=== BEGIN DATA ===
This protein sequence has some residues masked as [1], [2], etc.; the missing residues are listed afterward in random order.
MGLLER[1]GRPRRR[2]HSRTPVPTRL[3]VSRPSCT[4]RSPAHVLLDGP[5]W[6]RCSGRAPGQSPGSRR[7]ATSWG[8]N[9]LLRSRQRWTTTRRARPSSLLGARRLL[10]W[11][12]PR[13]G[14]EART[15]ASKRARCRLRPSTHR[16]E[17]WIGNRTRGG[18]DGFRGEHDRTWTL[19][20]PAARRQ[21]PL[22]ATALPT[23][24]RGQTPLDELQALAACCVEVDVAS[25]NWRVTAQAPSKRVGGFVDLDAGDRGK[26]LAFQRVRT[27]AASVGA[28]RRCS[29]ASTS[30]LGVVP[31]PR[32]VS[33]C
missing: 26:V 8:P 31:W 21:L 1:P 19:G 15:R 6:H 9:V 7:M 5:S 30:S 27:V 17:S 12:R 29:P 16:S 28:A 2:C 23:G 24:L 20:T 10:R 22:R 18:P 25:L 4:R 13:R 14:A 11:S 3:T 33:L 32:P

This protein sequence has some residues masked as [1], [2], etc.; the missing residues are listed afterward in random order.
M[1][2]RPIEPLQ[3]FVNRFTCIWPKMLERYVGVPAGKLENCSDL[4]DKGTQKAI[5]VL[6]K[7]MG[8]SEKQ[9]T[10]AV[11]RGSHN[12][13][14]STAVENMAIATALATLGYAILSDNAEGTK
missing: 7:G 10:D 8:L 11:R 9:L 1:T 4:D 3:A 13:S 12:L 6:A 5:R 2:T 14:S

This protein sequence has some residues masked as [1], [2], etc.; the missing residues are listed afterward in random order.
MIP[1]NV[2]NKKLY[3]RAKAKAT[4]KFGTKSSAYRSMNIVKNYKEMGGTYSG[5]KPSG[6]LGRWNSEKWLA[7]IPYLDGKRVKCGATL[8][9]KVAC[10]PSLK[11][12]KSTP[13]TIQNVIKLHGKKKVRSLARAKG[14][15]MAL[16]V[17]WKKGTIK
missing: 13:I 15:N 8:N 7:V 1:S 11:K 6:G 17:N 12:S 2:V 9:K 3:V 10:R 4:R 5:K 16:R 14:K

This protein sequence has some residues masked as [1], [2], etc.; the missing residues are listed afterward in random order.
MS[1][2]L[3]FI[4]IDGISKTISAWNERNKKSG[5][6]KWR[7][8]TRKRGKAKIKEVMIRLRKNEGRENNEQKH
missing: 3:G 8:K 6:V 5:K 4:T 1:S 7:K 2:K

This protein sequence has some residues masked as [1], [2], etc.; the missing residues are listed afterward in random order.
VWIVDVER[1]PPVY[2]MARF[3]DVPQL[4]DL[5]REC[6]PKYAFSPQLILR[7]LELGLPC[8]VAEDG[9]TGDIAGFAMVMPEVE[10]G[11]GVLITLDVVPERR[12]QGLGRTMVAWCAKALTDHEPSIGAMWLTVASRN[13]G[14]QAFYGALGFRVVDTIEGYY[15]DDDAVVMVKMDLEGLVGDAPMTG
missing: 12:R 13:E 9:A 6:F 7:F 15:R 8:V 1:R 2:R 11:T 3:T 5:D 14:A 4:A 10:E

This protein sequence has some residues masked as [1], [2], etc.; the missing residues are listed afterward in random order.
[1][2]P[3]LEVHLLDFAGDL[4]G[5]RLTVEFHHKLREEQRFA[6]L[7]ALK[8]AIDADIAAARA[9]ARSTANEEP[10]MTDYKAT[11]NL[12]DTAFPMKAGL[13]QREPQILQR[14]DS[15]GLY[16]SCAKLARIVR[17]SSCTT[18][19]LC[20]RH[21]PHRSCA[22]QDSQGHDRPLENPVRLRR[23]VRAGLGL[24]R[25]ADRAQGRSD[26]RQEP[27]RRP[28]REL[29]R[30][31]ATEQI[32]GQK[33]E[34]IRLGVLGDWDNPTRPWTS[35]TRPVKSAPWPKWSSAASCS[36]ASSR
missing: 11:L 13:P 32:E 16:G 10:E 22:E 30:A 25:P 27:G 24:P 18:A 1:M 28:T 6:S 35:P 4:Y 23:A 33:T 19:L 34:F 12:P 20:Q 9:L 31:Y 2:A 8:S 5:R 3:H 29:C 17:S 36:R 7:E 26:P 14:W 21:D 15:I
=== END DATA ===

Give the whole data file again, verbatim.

This protein sequence has some residues masked as [1], [2], etc.; the missing residues are listed afterward in random order.
MGLLER[1]GRPRRR[2]HSRTPVPTRL[3]VSRPSCT[4]RSPAHVLLDGP[5]W[6]RCSGRAPGQSPGSRR[7]ATSWG[8]N[9]LLRSRQRWTTTRRARPSSLLGARRLL[10]W[11][12]PR[13]G[14]EART[15]ASKRARCRLRPSTHR[16]E[17]WIGNRTRGG[18]DGFRGEHDRTWTL[19][20]PAARRQ[21]PL[22]ATALPT[23][24]RGQTPLDELQALAACCVEVDVAS[25]NWRVTAQAPSKRVGGFVDLDAGDRGK[26]LAFQRVRT[27]AASVGA[28]RRCS[29]ASTS[30]LGVVP[31]PR[32]VS[33]C
missing: 26:V 8:P 31:W 21:L 1:P 19:G 15:R 6:H 9:V 7:M 5:S 30:S 27:V 17:S 12:R 29:P 16:S 28:A 2:C 23:G 24:L 20:T 10:R 22:R 18:P 25:L 4:R 13:R 14:A 11:S 3:T 33:L 32:P

This protein sequence has some residues masked as [1], [2], etc.; the missing residues are listed afterward in random order.
M[1][2]RPIEPLQ[3]FVNRFTCIWPKMLERYVGVPAGKLENCSDL[4]DKGTQKAI[5]VL[6]K[7]MG[8]SEKQ[9]T[10]AV[11]RGSHN[12][13][14]STAVENMAIATALATLGYAILSDNAEGTK
missing: 7:G 10:D 8:L 11:R 9:L 1:T 4:D 3:A 13:S 12:L 6:A 5:R 2:T 14:S

This protein sequence has some residues masked as [1], [2], etc.; the missing residues are listed afterward in random order.
MIP[1]NV[2]NKKLY[3]RAKAKAT[4]KFGTKSSAYRSMNIVKNYKEMGGTYSG[5]KPSG[6]LGRWNSEKWLA[7]IPYLDGKRVKCGATL[8][9]KVAC[10]PSLK[11][12]KSTP[13]TIQNVIKLHGKKKVRSLARAKG[14][15]MAL[16]V[17]WKKGTIK
missing: 13:I 15:N 8:N 7:V 1:S 11:K 6:G 17:N 12:S 2:V 9:K 3:V 10:R 4:R 5:K 16:R 14:K

This protein sequence has some residues masked as [1], [2], etc.; the missing residues are listed afterward in random order.
MS[1][2]L[3]FI[4]IDGISKTISAWNERNKKSG[5][6]KWR[7][8]TRKRGKAKIKEVMIRLRKNEGRENNEQKH
missing: 3:G 8:K 6:V 5:K 4:T 1:S 7:K 2:K

This protein sequence has some residues masked as [1], [2], etc.; the missing residues are listed afterward in random order.
VWIVDVER[1]PPVY[2]MARF[3]DVPQL[4]DL[5]REC[6]PKYAFSPQLILR[7]LELGLPC[8]VAEDG[9]TGDIAGFAMVMPEVE[10]G[11]GVLITLDVVPERR[12]QGLGRTMVAWCAKALTDHEPSIGAMWLTVASRN[13]G[14]QAFYGALGFRVVDTIEGYY[15]DDDAVVMVKMDLEGLVGDAPMTG
missing: 12:R 13:E 9:A 6:F 7:F 15:R 8:V 1:R 2:R 11:T 3:T 5:D 14:A 4:A 10:E

This protein sequence has some residues masked as [1], [2], etc.; the missing residues are listed afterward in random order.
[1][2]P[3]LEVHLLDFAGDL[4]G[5]RLTVEFHHKLREEQRFA[6]L[7]ALK[8]AIDADIAAARA[9]ARSTANEEP[10]MTDYKAT[11]NL[12]DTAFPMKAGL[13]QREPQILQR[14]DS[15]GLY[16]SCAKLARIVR[17]SSCTT[18][19]LC[20]RH[21]PHRSCA[22]QDSQGHDRPLENPVRLRR[23]VRAGLGL[24]R[25]ADRAQGRSD[26]RQEP[27]RRP[28]REL[29]R[30][31]ATEQI[32]GQK[33]E[34]IRLGVLGDWDNPTRPWTS[35]TRPVKSAPWPKWSSAASCS[36]ASSR
missing: 11:L 13:P 32:E 16:G 10:E 22:E 30:A 25:P 27:G 24:P 18:A 1:M 28:T 6:S 35:P 4:Y 23:A 33:T 19:L 34:F 12:P 20:Q 9:L 31:Y 2:A 8:S 5:R 3:H 29:C 17:S 36:R 7:E 26:P 14:W 21:D 15:I